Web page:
It may be added that, to help members who cannot form a Lodge because their number is less than seven, a provision has been made in the Rules for the formation of official Study Centers of not less than three members. These, however, do not count as a Lodge for the formation of a National Society or Section.
Like any society or association, the Theosophical Society is basically comprised of its members. Every person of ten full years of age shall be eligible for membership, but those below the age of eighteen do not have the right to vote. Admission to membership is at the discretion of the National Society, Section, Regional Association or the International Secretary, as the case may be.
Charters of National Societies, Sections and Lodges, Certificates of Regional Associations and Diplomas of membership bear the signature of the President of the Theosophical Society and derive their authority from him or her and can be canceled by the same authority, acting as Executive Officer of the General Council of the Society. A slight amendment has lately been made in the Rules to authorize a National Society, Section or Regional Association to cancel the Charter of a Lodge within its area, subject to an appeal to the President.
The channel of official communication between Societies, Sections and Regional Associations (hereafter referred to as National Societies) and the General Council of the Theosophical Society is the General Secretary (President) or Regional Secretary, who is required to send annually a report of the year’s work to the President and also to furnish at any time any further information the President or General Council may desire. National Societies are also required to pay to the International Headquarters at Adyar fifteen per cent of the total amount of fees payable by their members to the National Society.
On cancellation of charter or dissolution of a Lodge, the property of the Lodge vests in the National Society and, in the case of a National Society, it vests in the Theosophical Society. But where the law of the country prohibits such vesting in the Theosophical Society, the property shall vest in a local Trustee or Trustees appointed by the President to safeguard the Society’s interests in that country until such time as the National Society is revived or its charter restored.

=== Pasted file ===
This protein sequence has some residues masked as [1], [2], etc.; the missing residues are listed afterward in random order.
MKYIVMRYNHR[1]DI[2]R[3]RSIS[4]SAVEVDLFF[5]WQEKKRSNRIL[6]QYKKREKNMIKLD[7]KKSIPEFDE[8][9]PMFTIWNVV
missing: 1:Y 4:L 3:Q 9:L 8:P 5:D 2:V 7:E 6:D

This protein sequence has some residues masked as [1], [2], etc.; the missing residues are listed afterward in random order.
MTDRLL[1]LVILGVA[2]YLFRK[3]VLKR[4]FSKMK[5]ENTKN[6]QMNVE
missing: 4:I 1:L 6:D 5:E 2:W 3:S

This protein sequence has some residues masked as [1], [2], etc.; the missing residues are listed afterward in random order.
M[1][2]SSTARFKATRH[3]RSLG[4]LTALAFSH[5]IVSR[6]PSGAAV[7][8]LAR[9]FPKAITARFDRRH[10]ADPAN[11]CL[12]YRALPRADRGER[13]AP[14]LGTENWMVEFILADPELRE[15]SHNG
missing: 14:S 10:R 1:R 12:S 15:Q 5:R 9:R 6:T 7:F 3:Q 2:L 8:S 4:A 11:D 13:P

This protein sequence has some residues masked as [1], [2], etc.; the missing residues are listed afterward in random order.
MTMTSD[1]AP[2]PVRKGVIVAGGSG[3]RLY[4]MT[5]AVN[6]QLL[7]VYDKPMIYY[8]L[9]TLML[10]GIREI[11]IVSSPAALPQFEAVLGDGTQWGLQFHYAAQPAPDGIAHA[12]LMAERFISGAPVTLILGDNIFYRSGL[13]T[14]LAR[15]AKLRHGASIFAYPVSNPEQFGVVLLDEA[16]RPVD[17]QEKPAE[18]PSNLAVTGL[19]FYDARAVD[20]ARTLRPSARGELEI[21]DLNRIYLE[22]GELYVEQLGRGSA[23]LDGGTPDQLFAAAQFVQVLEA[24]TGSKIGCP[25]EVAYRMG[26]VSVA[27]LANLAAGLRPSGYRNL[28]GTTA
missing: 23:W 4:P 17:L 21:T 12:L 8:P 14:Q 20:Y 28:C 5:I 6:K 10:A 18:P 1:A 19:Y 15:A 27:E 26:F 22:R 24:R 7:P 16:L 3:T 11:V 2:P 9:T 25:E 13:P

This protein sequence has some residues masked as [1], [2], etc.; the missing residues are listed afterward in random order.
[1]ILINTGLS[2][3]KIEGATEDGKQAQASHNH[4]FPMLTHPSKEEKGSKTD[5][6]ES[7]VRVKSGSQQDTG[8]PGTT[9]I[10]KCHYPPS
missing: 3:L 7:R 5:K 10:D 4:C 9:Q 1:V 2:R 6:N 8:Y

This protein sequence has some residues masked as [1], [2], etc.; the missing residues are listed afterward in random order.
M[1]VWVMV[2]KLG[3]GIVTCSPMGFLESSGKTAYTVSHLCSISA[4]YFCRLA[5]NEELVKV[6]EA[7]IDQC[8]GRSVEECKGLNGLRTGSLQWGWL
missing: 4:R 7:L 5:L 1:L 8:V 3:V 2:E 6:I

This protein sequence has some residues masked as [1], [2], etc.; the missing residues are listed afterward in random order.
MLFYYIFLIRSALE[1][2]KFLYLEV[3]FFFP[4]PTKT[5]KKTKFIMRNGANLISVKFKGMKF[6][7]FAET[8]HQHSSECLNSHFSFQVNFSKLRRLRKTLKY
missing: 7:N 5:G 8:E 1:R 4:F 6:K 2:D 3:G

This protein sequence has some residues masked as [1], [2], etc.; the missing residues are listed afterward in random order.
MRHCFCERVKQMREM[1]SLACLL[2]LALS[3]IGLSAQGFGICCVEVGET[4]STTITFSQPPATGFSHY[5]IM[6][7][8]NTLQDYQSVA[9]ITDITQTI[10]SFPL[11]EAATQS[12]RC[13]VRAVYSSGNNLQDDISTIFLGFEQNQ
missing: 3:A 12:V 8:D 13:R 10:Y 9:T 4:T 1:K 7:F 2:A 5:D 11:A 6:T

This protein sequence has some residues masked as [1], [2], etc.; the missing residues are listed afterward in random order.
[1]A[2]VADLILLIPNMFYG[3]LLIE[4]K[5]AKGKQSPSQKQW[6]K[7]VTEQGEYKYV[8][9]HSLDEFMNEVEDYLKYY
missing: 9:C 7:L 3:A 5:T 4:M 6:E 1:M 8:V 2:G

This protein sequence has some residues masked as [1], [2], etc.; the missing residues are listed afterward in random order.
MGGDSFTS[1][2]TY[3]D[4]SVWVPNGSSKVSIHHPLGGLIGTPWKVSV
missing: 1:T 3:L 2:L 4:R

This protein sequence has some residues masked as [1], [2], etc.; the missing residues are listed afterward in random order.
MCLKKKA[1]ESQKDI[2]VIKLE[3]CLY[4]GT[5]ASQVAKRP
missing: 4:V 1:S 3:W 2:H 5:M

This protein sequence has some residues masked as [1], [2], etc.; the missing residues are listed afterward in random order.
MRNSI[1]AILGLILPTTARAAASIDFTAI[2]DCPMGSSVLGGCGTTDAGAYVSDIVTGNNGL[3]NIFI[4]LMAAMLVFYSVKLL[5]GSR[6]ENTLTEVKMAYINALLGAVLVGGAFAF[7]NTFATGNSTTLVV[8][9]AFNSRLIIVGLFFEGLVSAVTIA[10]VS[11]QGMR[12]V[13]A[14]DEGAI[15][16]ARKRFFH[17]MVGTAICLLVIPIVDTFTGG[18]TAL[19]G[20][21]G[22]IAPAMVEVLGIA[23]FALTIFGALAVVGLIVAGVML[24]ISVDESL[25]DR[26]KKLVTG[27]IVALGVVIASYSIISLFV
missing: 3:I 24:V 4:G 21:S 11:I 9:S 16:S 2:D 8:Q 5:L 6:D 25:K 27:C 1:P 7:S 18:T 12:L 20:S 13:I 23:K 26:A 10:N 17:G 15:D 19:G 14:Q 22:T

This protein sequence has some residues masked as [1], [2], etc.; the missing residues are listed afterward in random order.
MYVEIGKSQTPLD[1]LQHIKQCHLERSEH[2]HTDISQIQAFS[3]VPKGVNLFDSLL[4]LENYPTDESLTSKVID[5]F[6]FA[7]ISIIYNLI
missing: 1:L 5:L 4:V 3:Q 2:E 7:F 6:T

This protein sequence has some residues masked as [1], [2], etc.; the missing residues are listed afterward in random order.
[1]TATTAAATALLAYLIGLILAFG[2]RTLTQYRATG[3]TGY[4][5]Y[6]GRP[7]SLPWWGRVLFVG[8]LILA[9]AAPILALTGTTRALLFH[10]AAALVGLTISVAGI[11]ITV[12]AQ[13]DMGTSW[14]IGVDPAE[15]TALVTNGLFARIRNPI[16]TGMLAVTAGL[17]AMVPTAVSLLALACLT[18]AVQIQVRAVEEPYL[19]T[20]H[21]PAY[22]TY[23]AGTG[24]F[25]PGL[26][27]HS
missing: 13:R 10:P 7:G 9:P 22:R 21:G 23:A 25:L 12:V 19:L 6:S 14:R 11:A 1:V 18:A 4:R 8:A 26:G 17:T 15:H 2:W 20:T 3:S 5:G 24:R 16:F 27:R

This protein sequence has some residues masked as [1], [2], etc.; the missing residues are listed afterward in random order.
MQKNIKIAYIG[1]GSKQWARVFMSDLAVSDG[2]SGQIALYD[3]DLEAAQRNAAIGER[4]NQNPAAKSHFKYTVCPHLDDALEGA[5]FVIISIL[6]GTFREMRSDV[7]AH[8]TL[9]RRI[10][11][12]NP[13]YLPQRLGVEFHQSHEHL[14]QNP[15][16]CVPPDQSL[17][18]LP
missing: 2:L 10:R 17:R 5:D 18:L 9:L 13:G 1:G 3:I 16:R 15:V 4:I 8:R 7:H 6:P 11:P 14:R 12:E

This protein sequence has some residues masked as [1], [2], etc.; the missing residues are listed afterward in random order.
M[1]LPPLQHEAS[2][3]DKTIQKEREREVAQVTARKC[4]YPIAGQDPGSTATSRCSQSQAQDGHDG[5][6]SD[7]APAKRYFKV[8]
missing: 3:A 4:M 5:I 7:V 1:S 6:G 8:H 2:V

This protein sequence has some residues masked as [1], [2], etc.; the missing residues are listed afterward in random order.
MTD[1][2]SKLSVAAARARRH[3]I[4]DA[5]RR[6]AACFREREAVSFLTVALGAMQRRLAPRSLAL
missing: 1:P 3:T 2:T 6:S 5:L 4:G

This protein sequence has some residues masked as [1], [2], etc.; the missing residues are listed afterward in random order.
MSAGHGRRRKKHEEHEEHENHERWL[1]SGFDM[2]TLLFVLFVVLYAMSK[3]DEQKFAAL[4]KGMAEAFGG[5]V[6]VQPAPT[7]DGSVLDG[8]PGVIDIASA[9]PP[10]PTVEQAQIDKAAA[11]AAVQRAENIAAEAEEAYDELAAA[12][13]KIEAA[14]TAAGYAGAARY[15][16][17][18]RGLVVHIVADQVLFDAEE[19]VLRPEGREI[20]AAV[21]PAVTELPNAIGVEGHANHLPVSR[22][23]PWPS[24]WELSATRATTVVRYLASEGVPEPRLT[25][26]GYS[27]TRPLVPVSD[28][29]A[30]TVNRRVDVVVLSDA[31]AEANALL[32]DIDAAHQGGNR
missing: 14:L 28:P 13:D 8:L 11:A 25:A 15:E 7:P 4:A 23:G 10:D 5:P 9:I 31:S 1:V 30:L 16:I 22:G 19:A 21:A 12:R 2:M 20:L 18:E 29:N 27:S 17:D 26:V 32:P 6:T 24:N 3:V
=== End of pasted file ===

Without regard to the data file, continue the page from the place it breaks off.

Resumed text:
The Rules and Regulation of the Theosophical Society can be amended by the General Council only by a three-fourths vote of those members who vote in person, in writing, or by proxy.
Freedom has been given to the National Societies and Lodges to frame their own rules. The only restriction placed to ensure a broad uniformity is that the Rules of a National Society should not be incompatible with the Rules of the Theosophical Society and those of a Lodge with the Rules of the National Society. For this purpose, Rules and amendments thereto of the Lodges have to be submitted for approval to the National Society and of the National Society to the President.
Since the Rules of the Theosophical Society have been put in a very broad framework, they leave wide autonomy to the National Societies and Lodges of this world-wide organization to manage their affairs according to their own circumstances, needs and aspirations, while at the same time ensuring a vital closeness and harmony in accord with the basic character and purpose of the Theosophical Society.